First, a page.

If no beeps:
At this point, you can sort of check the PSU. Try to borrow a known good PSU of around 550 - 600 watts. That will power just about any system with a single GPU. If you cannot do that, use a DMM to measure the voltages. Measure between the colored wires and either chassis ground or the black wires. Yellow wires should be 12 volts. Red wires: +5 volts, orange wires: +3.3 volts, blue wire : -12 volts, violet wire: 5 volts always on. Tolerances are +/- 5% except for the -12 volts which is +/- 10%.

The gray wire is really important. It should go from 0 to +5 volts when you turn the PSU on with the case switch. CPU needs this signal to boot.

You can turn on the PSU by completely disconnecting the PSU and using a paperclip or jumper wire to short the green wire to one of the neighboring black wires.
http://www.youtube.com/watch?v=5FWXgQSokF4&feature=yout...

This checks the PSU under no load conditions, so it is not completely reliable. But if it can not pass this, it is dead. Then repeat the checks with the PSU plugged into the computer to put a load on the PSU.

If the system beeps:
If it looks like the PSU is good, install a memory stick. Boot. Beep pattern should change to one long and several short beeps indicating a missing graphics card. Silence or long single beeps indicate a problem with the memory.

Insert the video card and connect any necessary PCIe power connectors. Boot. At this point, the system should POST successfully (a single short beep). Notice that you do not need keyboard, mouse, monitor, or drives to successfully POST.

Now start connecting the rest of the devices starting with the monitor, then keyboard and mouse, then the rest of the devices, testing after each step. It's possible that you can pass the POST with a defective video card. The POST routines can only check the video interface. It cannot check the internal parts of the video card.
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November 26, 2010 3:48:06 AM

jsc said:
OK. Time for some serious, systematic troubleshooting:

Work through our standard checklist and troubleshooting thread:
http://www.tomshardware.com/forum/261145-31-read-postin...
I mean work through, not just read over it. We spent a lot of time on this. It should find most of the problems.

If not, continue.

I have tested the following beeps patterns on Gigabyte, eVGA, and ECS motherboards. Other BIOS' may be different.

Breadboard - that will help isolate any kind of case problem you might have.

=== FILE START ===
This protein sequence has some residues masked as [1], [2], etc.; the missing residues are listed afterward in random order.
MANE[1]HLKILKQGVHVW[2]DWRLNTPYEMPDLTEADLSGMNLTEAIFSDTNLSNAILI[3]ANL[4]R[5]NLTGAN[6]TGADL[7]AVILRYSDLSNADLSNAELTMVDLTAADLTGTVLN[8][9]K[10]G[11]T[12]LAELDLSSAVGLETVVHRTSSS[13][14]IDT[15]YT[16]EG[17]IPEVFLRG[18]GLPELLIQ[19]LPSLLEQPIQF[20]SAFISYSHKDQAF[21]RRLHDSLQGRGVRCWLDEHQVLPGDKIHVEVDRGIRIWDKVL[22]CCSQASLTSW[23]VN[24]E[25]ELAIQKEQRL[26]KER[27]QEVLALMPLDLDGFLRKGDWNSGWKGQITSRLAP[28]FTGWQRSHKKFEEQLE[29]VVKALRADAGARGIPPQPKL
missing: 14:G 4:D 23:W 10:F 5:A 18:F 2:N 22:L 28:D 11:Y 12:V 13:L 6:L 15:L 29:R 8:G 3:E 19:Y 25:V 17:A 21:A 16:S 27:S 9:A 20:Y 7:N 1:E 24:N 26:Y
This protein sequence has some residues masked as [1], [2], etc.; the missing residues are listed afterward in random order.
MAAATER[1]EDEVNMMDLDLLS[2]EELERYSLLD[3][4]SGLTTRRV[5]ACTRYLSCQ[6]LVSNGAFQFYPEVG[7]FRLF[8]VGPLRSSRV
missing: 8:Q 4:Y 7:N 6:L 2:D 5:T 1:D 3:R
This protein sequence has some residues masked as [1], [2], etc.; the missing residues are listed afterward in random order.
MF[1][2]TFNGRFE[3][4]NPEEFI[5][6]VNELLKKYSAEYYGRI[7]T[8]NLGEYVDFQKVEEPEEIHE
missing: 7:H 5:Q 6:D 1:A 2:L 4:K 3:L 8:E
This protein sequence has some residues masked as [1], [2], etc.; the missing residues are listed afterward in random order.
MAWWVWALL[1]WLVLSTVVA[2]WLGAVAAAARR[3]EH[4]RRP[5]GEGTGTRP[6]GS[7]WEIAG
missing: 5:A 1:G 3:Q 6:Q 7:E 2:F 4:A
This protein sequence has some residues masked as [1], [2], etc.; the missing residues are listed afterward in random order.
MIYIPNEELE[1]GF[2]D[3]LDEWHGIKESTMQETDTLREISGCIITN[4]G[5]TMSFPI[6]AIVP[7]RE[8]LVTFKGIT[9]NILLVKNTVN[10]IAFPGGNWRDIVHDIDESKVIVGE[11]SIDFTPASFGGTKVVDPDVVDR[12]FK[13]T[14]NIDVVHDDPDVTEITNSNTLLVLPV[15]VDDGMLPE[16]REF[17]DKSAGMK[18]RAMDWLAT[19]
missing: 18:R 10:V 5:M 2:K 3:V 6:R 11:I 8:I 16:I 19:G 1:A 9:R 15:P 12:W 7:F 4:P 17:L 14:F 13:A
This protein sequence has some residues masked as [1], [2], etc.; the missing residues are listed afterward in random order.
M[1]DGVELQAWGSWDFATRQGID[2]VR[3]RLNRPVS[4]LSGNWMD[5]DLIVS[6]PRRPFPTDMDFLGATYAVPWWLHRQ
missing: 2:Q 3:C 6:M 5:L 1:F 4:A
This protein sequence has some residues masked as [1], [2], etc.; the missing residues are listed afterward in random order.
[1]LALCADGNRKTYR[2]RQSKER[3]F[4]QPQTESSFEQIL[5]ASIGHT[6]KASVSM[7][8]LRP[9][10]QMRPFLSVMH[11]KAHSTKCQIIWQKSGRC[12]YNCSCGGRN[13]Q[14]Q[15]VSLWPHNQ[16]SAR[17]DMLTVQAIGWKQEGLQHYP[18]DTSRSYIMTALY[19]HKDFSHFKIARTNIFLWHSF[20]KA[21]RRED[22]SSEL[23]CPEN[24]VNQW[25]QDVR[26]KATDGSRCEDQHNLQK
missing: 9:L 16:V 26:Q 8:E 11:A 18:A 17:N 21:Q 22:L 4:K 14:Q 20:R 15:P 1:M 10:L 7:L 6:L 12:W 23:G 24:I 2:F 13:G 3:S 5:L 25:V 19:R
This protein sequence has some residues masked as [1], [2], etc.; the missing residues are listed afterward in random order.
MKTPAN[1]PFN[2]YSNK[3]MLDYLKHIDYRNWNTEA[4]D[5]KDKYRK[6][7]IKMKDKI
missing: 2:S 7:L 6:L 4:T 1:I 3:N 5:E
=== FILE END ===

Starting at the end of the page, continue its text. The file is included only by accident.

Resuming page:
http://www.tomshardware.com/forum/262730-31-breadboardi...

Breadboard with just motherboard, CPU & HSF, case speaker, and PSU. You do have a case speaker installed, right? If not, you really, really need one. If your case or motherboard didn't come with a system speaker, you can buy one here:
http://www.cwc-group.com/casp.html

You can turn on the PC by momentarily shorting the two pins that the case power switch goes to. You should hear a series of long, single beeps indicating memory problems. Silence indicates a problem with (in most likely order) the PSU, motherboard, or CPU.

Motherboard LED's mean very little. When on, all they are telling you is that the computer os plugged into a live power socket and the PSU is switched.

Remember, at this time, you do not have a graphics card installed so the load on your PSU will be reduced.

If no beeps:
At this point, you can sort of check the PSU. Try to borrow a known good PSU of around 550 - 600 watts. That will power just about any system with a single GPU. If you cannot do that, use a DMM to measure the voltages. Measure between the colored wires and either chassis ground or the black wires. Yellow wires should be 12 volts. Red wires: +5 volts, orange wires: +3.3 volts, blue wire : -12 volts, violet wire: 5 volts always on. Tolerances are +/- 5% except for the -12 volts which is +/- 10%.

The gray wire is really important. It should go from 0 to +5 volts when you turn the PSU on with the case switch. CPU needs this signal to boot.

You can turn on the PSU by completely disconnecting the PSU and using a paperclip or jumper wire to short the green wire to one of the neighboring black wires.
http://www.youtube.com/watch?v=5FWXgQSokF4&feature=yout...